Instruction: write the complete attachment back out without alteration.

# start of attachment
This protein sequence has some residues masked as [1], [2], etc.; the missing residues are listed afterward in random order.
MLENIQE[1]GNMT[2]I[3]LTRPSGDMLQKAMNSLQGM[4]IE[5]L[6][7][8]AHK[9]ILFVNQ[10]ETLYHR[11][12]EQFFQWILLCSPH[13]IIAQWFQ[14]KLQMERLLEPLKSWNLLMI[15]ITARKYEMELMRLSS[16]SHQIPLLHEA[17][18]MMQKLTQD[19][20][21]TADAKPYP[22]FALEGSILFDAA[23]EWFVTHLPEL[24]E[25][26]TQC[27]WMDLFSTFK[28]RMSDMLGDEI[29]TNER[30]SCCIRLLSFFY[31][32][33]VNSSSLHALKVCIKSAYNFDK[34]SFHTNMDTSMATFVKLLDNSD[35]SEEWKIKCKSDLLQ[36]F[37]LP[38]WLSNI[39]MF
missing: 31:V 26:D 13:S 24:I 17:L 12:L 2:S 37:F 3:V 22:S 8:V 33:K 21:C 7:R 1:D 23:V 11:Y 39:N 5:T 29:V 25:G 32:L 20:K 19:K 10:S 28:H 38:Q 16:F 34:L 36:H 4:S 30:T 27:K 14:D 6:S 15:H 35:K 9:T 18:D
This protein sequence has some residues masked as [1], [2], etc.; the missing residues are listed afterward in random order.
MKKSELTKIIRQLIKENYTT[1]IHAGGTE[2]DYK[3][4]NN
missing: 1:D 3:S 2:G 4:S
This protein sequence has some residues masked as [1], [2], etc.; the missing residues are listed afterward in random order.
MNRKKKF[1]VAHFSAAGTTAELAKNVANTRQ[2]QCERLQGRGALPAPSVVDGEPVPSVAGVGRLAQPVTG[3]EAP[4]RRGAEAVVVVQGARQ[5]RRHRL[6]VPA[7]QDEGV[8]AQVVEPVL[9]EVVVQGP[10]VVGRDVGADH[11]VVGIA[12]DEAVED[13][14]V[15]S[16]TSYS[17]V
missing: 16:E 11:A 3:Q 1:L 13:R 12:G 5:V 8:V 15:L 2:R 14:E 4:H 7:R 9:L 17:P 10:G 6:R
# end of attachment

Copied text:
This protein sequence has some residues masked as [1], [2], etc.; the missing residues are listed afterward in random order.
MLENIQE[1]GNMT[2]I[3]LTRPSGDMLQKAMNSLQGM[4]IE[5]L[6][7][8]AHK[9]ILFVNQ[10]ETLYHR[11][12]EQFFQWILLCSPH[13]IIAQWFQ[14]KLQMERLLEPLKSWNLLMI[15]ITARKYEMELMRLSS[16]SHQIPLLHEA[17][18]MMQKLTQD[19][20][21]TADAKPYP[22]FALEGSILFDAA[23]EWFVTHLPEL[24]E[25][26]TQC[27]WMDLFSTFK[28]RMSDMLGDEI[29]TNER[30]SCCIRLLSFFY[31][32][33]VNSSSLHALKVCIKSAYNFDK[34]SFHTNMDTSMATFVKLLDNSD[35]SEEWKIKCKSDLLQ[36]F[37]LP[38]WLSNI[39]MF
missing: 31:V 26:D 13:S 24:I 17:L 12:L 2:S 37:F 3:V 22:S 8:V 33:K 21:C 7:R 1:D 23:V 11:Y 39:N 5:T 29:V 25:G 32:L 20:K 19:K 10:S 28:H 38:Q 16:F 34:L 36:H 4:S 30:T 27:K 14:D 6:S 15:H 35:K 9:T 18:D
This protein sequence has some residues masked as [1], [2], etc.; the missing residues are listed afterward in random order.
MKKSELTKIIRQLIKENYTT[1]IHAGGTE[2]DYK[3][4]NN
missing: 1:D 3:S 2:G 4:S
This protein sequence has some residues masked as [1], [2], etc.; the missing residues are listed afterward in random order.
MNRKKKF[1]VAHFSAAGTTAELAKNVANTRQ[2]QCERLQGRGALPAPSVVDGEPVPSVAGVGRLAQPVTG[3]EAP[4]RRGAEAVVVVQGARQ[5]RRHRL[6]VPA[7]QDEGV[8]AQVVEPVL[9]EVVVQGP[10]VVGRDVGADH[11]VVGIA[12]DEAVED[13][14]V[15]S[16]TSYS[17]V
missing: 16:E 11:A 3:Q 1:L 13:R 12:G 5:V 8:V 15:L 2:R 14:E 4:H 7:R 9:L 17:P 10:G 6:R